Been there, done that…Kip Cullers, perennial soybean yield champion, has once again pushed the envelope by hauling in a 160.6 bu. per acre yield. He was expecting an even higher number, though.
Kip Cullers searched for ways to reduce plant height and control white mold. He credits the new practices with the additional branching and pod set he saw this year.
“I really thought we had 170 bu. to 180 bu. potential this year,” says the Purdy, Mo., grower, who honed his intensive yield management skills by growing vegetable crops.
Cullers, who previously held the top soybean yield title with a 154.57 bu. per acre yield from the 2007 growing season, is convinced soybean yields can be pushed beyond 200 bu. per acre.
How does he do it? Lots of attention to detail, combined with highly productive soils, poultry
litter, variety selection, crop rotation, micronutrients, vigilant scouting, irrigation and a long list of production inputs.
Farmers who have trekked to Cullers’ farm to learn his secrets are often amazed at the tangle of lush plant growth. During the past few years, the yield king has been re-evaluating soybean density and looking for ways to control lodging and the diseases that can flourish in heavy canopy situations.
Set goals. “I had two goals for the crop this year: control plant height and white mold,” Cullers says. Brazilian farmers face the same problems, so Cullers headed south of the border to see what he could learn. Modern chemistry offered some solutions.
Cullers experimented in 2010 with products that regulate plant height and defoliate the crop before harvest.
The bin-busting contest entry was a Pioneer 94Y71 variety that emerged as a potential high yielder from Cullers’ 410-variety on-farm test plot. If there’s a subject he is passionate about, it is planting plots on your farm to see what they will yield. The 160.6-bu. yield was realized in a 40-acre field that contained four different varieties.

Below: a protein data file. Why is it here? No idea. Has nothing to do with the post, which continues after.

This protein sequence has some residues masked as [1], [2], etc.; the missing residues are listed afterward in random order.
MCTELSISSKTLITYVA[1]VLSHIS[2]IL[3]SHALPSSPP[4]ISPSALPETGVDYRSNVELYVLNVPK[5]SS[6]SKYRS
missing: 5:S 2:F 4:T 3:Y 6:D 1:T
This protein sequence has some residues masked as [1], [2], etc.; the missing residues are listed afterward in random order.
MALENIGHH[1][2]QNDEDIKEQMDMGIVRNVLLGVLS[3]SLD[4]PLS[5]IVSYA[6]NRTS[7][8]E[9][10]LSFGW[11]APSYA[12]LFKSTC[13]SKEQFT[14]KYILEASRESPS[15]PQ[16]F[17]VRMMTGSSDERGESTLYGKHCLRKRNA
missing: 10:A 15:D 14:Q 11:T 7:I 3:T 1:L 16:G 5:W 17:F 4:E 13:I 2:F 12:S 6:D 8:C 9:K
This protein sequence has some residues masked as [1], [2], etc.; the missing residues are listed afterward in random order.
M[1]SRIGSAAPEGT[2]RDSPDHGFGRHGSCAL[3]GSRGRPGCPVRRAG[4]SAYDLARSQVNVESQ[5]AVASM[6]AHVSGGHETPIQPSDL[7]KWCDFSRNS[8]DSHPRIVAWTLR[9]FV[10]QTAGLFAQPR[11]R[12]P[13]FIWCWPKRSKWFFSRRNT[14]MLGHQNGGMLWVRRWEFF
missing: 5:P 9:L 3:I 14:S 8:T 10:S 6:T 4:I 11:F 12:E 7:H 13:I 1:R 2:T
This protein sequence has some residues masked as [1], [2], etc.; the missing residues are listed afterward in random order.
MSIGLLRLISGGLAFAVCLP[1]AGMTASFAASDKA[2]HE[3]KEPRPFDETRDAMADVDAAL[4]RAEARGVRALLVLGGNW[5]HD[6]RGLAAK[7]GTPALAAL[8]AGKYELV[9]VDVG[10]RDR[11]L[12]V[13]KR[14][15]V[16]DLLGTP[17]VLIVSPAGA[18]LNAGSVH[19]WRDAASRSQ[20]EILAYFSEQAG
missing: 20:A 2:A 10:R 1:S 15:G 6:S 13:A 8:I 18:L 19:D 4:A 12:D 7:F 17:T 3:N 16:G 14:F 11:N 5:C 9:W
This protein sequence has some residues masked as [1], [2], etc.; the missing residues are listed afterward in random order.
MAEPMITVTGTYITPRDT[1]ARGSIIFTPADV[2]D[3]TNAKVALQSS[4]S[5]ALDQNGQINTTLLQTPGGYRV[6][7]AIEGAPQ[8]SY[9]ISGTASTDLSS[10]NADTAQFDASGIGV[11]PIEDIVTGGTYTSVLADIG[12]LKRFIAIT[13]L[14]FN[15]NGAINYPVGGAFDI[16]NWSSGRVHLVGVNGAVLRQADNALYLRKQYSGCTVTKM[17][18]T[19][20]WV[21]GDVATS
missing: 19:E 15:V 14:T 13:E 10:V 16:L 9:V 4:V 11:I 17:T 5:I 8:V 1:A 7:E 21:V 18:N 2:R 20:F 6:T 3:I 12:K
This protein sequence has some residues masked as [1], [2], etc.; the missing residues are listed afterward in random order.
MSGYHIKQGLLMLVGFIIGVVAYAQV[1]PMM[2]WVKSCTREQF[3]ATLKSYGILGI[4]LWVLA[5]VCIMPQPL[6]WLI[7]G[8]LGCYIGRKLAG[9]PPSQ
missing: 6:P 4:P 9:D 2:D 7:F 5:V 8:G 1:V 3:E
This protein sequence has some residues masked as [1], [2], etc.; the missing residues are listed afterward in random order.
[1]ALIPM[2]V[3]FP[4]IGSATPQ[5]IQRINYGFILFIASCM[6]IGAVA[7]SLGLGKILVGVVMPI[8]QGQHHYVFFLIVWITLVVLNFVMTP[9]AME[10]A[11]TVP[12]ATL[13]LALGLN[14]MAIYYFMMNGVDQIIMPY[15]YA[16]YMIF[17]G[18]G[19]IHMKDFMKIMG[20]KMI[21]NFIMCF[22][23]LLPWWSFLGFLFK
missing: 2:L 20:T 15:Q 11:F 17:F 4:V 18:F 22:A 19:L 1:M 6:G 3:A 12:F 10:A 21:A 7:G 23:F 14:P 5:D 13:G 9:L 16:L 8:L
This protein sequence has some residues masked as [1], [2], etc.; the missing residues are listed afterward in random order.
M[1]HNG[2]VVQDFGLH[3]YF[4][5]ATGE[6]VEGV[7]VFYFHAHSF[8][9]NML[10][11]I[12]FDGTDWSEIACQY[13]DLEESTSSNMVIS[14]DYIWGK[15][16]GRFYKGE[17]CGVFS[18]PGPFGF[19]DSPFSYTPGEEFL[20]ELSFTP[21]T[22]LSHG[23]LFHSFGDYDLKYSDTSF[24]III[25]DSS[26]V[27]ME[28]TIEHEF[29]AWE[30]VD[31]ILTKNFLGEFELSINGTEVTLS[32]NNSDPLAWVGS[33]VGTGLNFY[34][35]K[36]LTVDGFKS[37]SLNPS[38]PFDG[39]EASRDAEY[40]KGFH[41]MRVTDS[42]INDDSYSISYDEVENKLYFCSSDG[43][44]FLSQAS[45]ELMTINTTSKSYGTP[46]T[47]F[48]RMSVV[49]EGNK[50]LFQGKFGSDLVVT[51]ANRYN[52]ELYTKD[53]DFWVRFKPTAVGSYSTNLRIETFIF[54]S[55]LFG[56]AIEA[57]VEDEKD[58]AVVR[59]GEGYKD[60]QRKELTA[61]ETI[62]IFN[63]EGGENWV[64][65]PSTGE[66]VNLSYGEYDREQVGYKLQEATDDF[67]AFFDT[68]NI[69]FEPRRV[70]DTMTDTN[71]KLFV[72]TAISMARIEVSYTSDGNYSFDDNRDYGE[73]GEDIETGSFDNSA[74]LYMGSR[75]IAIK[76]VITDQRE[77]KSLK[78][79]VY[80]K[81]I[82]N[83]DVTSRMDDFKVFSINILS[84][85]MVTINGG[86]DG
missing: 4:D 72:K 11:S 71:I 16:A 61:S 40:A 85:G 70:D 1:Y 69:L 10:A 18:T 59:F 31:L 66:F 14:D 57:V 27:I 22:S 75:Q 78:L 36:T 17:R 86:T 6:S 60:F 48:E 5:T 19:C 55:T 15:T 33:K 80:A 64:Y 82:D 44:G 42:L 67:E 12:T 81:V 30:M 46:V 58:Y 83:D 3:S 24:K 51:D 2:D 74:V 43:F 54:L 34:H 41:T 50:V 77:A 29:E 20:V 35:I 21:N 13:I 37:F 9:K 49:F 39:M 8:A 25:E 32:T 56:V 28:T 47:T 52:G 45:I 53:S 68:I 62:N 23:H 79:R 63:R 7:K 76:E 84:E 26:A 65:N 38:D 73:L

Cullers says no bean hits dirt on his farm without Optimize 400, an inoculant that contains specially developed strains of rhizobia bacteria to increase the efficiency of nitrogen fixation and nodulation. “What’s going on belowground is more important than what you apply later. Those roots have to be really growing and developing to achieve yield,” he says.
This year, he also used Bio-Forge seed treatment, an antioxidant that purges plant cells of excess ethylene.
He also experimented with the product Contans WG to control white mold. This biological control product contains the fungus Coniothyrium minitans, a parasite of white mold fungus’s sclerotia. It is typically applied to the soil in the fall after harvest or in the spring prior to planting.
Special measures. Get ready to cringe because Cullers sprayed this plot at the second trifoliate with a full rate of Cobra herbicide heated up with crop oil and 32% liquid nitrogen. “For two weeks, those beans looked dead from the road and everyone thought I’d lost it. I don’t think many guys are going to be willing to try this,” he admits. “Ultimately, it killed the main growing point and caused the plant to branch into the equivalent of three to four plants.”
The practice also requires a good early residual weed control program because it opens up the canopy. Cullers thinks the Cobra application will allow him to back off on soybean seed populations in the future.
Applications of Headline fungicide at R3 and again three weeks later are standard operating procedure for Cullers. “Soybeans shouldn’t die until frost. These beans were totally green from top to bottom until we defoliated them,” he says.
- December 2010